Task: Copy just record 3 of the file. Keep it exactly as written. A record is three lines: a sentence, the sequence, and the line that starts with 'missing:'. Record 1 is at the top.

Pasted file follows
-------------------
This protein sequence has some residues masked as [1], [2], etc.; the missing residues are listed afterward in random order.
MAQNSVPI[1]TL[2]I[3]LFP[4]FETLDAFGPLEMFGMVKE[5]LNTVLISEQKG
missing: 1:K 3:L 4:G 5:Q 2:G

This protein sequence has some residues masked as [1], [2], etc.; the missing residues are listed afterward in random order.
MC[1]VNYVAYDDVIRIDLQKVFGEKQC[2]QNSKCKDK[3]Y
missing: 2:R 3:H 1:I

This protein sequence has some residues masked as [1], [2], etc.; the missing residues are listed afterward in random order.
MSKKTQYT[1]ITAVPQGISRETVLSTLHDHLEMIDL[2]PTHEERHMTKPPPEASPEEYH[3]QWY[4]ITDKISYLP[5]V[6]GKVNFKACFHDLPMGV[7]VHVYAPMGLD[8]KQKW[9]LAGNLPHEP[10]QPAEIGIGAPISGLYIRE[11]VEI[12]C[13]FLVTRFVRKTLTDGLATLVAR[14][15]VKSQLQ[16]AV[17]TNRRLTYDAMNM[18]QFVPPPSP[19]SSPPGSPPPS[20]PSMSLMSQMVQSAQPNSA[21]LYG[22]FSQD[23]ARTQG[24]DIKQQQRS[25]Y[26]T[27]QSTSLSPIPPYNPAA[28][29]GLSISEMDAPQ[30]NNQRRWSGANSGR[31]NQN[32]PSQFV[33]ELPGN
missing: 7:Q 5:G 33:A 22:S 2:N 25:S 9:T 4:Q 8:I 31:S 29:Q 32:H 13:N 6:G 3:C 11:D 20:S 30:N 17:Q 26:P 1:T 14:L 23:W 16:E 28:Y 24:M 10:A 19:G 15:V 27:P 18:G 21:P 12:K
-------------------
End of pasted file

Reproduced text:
This protein sequence has some residues masked as [1], [2], etc.; the missing residues are listed afterward in random order.
MSKKTQYT[1]ITAVPQGISRETVLSTLHDHLEMIDL[2]PTHEERHMTKPPPEASPEEYH[3]QWY[4]ITDKISYLP[5]V[6]GKVNFKACFHDLPMGV[7]VHVYAPMGLD[8]KQKW[9]LAGNLPHEP[10]QPAEIGIGAPISGLYIRE[11]VEI[12]C[13]FLVTRFVRKTLTDGLATLVAR[14][15]VKSQLQ[16]AV[17]TNRRLTYDAMNM[18]QFVPPPSP[19]SSPPGSPPPS[20]PSMSLMSQMVQSAQPNSA[21]LYG[22]FSQD[23]ARTQG[24]DIKQQQRS[25]Y[26]T[27]QSTSLSPIPPYNPAA[28][29]GLSISEMDAPQ[30]NNQRRWSGANSGR[31]NQN[32]PSQFV[33]ELPGN
missing: 7:Q 5:G 33:A 22:S 2:N 25:S 9:T 4:Q 8:I 31:S 29:Q 32:H 13:N 6:G 3:C 11:D 20:S 30:N 17:Q 26:P 1:T 14:L 23:W 16:E 28:Y 24:M 10:A 19:G 15:V 27:P 18:G 21:P 12:K